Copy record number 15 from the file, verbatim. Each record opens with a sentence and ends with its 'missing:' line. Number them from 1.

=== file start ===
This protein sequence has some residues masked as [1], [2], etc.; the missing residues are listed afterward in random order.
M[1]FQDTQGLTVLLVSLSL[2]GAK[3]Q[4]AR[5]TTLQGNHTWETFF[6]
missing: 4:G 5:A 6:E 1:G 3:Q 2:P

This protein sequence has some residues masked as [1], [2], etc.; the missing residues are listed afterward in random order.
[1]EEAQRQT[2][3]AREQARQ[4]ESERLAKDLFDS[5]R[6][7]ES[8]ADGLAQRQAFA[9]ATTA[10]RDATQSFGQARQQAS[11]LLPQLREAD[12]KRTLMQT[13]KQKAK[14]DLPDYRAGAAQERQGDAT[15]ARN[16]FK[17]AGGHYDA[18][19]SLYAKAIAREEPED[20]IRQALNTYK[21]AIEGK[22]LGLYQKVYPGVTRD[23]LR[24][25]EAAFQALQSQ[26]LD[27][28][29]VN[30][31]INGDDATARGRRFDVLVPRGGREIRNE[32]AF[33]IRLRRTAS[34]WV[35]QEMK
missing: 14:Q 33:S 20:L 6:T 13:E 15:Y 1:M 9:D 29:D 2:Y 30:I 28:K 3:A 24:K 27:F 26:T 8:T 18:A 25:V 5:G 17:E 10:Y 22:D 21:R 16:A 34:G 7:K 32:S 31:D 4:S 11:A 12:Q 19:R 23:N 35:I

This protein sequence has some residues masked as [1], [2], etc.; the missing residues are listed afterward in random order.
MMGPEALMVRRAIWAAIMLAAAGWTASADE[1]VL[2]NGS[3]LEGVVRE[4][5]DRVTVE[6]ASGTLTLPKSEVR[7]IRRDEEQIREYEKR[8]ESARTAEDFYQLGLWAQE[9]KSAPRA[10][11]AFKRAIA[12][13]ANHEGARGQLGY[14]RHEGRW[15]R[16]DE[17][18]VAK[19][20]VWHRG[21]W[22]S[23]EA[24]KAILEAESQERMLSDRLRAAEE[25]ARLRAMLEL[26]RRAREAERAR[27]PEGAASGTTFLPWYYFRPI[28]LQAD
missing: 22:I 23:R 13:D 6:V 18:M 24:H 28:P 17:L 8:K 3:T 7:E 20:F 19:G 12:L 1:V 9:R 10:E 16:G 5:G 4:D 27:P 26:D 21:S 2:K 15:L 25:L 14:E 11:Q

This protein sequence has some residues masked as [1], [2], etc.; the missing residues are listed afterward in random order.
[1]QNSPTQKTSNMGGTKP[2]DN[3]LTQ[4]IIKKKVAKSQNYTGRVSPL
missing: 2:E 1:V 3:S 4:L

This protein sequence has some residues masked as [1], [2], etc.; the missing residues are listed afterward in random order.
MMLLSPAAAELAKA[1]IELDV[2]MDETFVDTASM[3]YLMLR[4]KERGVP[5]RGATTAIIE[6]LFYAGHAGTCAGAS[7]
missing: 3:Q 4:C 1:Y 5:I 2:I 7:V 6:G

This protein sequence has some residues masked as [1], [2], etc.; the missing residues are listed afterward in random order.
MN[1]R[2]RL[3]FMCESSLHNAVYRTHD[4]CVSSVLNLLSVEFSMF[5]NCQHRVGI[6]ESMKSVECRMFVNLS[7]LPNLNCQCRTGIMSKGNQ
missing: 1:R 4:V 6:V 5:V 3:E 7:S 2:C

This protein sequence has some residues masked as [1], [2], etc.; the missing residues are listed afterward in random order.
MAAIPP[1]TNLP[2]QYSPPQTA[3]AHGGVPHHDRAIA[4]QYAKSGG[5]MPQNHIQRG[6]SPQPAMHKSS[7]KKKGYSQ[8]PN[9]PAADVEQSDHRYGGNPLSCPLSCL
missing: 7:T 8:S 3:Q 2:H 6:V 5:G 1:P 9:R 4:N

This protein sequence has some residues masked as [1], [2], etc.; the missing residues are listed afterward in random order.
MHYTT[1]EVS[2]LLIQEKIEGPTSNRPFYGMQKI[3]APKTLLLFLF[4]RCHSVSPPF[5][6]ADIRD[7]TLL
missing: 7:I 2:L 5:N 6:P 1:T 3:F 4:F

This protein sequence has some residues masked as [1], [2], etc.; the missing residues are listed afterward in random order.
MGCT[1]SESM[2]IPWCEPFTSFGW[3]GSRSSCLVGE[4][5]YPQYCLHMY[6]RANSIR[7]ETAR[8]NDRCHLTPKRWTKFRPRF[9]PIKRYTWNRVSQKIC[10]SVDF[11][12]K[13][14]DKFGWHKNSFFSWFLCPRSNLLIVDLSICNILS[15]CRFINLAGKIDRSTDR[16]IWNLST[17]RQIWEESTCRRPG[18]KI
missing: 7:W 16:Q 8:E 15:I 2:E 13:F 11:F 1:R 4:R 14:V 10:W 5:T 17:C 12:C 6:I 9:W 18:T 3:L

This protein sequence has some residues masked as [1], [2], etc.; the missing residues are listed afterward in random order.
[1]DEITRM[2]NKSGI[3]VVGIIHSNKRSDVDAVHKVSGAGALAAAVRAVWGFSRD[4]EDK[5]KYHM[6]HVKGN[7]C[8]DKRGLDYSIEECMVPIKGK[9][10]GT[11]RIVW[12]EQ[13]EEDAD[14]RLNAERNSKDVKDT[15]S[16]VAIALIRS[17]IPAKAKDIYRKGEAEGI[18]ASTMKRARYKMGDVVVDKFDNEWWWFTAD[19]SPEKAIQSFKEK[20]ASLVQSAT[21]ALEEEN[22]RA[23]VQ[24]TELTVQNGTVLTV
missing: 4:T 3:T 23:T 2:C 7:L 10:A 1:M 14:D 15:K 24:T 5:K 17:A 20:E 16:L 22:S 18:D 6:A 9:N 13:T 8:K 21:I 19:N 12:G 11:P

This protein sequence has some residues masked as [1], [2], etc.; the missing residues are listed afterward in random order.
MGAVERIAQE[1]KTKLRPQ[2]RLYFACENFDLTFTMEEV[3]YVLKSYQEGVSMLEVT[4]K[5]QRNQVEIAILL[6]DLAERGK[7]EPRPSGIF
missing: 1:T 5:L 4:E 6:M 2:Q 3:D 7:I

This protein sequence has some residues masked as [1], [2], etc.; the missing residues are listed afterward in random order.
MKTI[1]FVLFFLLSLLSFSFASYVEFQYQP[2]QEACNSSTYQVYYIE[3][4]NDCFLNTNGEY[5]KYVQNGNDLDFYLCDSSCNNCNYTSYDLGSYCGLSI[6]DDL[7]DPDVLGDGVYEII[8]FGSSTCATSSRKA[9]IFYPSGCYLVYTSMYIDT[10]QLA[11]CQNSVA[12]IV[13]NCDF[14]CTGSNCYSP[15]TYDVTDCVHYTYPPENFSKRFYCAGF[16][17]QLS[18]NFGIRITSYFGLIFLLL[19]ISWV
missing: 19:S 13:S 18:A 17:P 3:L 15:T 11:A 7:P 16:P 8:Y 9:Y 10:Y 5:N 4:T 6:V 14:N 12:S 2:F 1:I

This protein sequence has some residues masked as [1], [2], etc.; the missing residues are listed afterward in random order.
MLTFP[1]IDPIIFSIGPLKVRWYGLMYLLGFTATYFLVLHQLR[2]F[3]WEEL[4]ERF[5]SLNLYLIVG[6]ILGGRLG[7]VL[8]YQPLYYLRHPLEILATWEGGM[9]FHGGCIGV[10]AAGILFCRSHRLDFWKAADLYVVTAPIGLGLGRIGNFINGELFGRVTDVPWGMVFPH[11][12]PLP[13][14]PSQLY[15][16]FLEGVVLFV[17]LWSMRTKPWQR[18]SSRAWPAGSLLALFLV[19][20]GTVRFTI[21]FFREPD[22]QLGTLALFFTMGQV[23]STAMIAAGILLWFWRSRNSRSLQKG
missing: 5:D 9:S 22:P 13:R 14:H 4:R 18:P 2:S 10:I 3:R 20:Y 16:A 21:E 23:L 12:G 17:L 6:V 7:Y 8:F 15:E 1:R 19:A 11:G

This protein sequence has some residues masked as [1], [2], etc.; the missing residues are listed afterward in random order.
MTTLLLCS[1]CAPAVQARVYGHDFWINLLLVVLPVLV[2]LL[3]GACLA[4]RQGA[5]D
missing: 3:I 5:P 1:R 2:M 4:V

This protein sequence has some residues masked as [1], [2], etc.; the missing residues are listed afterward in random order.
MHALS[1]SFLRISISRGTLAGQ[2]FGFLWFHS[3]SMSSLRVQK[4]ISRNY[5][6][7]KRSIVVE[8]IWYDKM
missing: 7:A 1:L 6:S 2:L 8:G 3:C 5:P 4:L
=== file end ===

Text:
This protein sequence has some residues masked as [1], [2], etc.; the missing residues are listed afterward in random order.
MHALS[1]SFLRISISRGTLAGQ[2]FGFLWFHS[3]SMSSLRVQK[4]ISRNY[5][6][7]KRSIVVE[8]IWYDKM
missing: 7:A 1:L 6:S 2:L 8:G 3:C 5:P 4:L